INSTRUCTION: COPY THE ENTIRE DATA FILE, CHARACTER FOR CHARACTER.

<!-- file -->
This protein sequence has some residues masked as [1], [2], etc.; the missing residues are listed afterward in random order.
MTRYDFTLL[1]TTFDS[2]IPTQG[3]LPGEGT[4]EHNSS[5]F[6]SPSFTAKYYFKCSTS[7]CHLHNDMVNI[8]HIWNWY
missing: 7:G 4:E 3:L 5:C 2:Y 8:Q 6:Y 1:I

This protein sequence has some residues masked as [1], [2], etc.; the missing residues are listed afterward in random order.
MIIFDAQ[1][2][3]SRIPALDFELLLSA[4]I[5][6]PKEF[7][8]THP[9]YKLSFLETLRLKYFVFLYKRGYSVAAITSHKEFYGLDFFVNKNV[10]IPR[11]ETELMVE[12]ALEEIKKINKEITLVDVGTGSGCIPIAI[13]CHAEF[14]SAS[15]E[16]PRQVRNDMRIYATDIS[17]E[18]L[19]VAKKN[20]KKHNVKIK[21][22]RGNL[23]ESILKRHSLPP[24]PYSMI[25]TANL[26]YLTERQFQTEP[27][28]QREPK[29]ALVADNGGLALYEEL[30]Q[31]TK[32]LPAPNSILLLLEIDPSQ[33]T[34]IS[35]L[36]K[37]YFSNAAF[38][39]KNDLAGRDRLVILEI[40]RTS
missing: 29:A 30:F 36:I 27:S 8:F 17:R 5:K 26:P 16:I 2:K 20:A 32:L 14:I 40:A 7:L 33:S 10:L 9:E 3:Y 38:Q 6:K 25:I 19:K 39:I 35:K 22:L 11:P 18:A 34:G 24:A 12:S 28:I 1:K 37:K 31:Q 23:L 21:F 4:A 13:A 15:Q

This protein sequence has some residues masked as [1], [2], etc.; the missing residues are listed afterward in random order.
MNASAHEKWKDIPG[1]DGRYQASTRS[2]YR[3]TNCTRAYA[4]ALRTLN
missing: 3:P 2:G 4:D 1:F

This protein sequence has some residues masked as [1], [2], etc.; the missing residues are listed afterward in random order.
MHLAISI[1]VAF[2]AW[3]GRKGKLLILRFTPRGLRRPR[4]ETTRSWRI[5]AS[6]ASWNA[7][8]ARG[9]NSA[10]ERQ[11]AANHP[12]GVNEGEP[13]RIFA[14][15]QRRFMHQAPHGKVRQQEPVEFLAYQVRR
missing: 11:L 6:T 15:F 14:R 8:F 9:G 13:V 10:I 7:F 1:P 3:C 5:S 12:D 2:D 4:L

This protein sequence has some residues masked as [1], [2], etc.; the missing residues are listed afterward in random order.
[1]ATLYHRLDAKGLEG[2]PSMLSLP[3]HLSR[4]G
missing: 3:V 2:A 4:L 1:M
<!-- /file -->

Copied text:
This protein sequence has some residues masked as [1], [2], etc.; the missing residues are listed afterward in random order.
MTRYDFTLL[1]TTFDS[2]IPTQG[3]LPGEGT[4]EHNSS[5]F[6]SPSFTAKYYFKCSTS[7]CHLHNDMVNI[8]HIWNWY
missing: 7:G 4:E 3:L 5:C 2:Y 8:Q 6:Y 1:I

This protein sequence has some residues masked as [1], [2], etc.; the missing residues are listed afterward in random order.
MIIFDAQ[1][2][3]SRIPALDFELLLSA[4]I[5][6]PKEF[7][8]THP[9]YKLSFLETLRLKYFVFLYKRGYSVAAITSHKEFYGLDFFVNKNV[10]IPR[11]ETELMVE[12]ALEEIKKINKEITLVDVGTGSGCIPIAI[13]CHAEF[14]SAS[15]E[16]PRQVRNDMRIYATDIS[17]E[18]L[19]VAKKN[20]KKHNVKIK[21][22]RGNL[23]ESILKRHSLPP[24]PYSMI[25]TANL[26]YLTERQFQTEP[27][28]QREPK[29]ALVADNGGLALYEEL[30]Q[31]TK[32]LPAPNSILLLLEIDPSQ[33]T[34]IS[35]L[36]K[37]YFSNAAF[38][39]KNDLAGRDRLVILEI[40]RTS
missing: 29:A 30:F 36:I 27:S 8:F 17:R 5:K 26:P 16:I 2:K 20:A 32:L 14:I 40:A 7:L 33:S 10:L 9:E 3:Y 38:Q 6:K 25:I 19:K 39:I 35:K 22:L 11:P 18:A 34:G 24:A 12:S 28:I 1:K 37:K 31:Q 23:L 21:F 4:A 13:A 15:Q

This protein sequence has some residues masked as [1], [2], etc.; the missing residues are listed afterward in random order.
MNASAHEKWKDIPG[1]DGRYQASTRS[2]YR[3]TNCTRAYA[4]ALRTLN
missing: 3:P 2:G 4:D 1:F

This protein sequence has some residues masked as [1], [2], etc.; the missing residues are listed afterward in random order.
MHLAISI[1]VAF[2]AW[3]GRKGKLLILRFTPRGLRRPR[4]ETTRSWRI[5]AS[6]ASWNA[7][8]ARG[9]NSA[10]ERQ[11]AANHP[12]GVNEGEP[13]RIFA[14][15]QRRFMHQAPHGKVRQQEPVEFLAYQVRR
missing: 11:L 6:T 15:F 14:R 8:F 9:G 13:V 10:I 7:F 1:P 3:C 5:S 12:D 2:D 4:L

This protein sequence has some residues masked as [1], [2], etc.; the missing residues are listed afterward in random order.
[1]ATLYHRLDAKGLEG[2]PSMLSLP[3]HLSR[4]G
missing: 3:V 2:A 4:L 1:M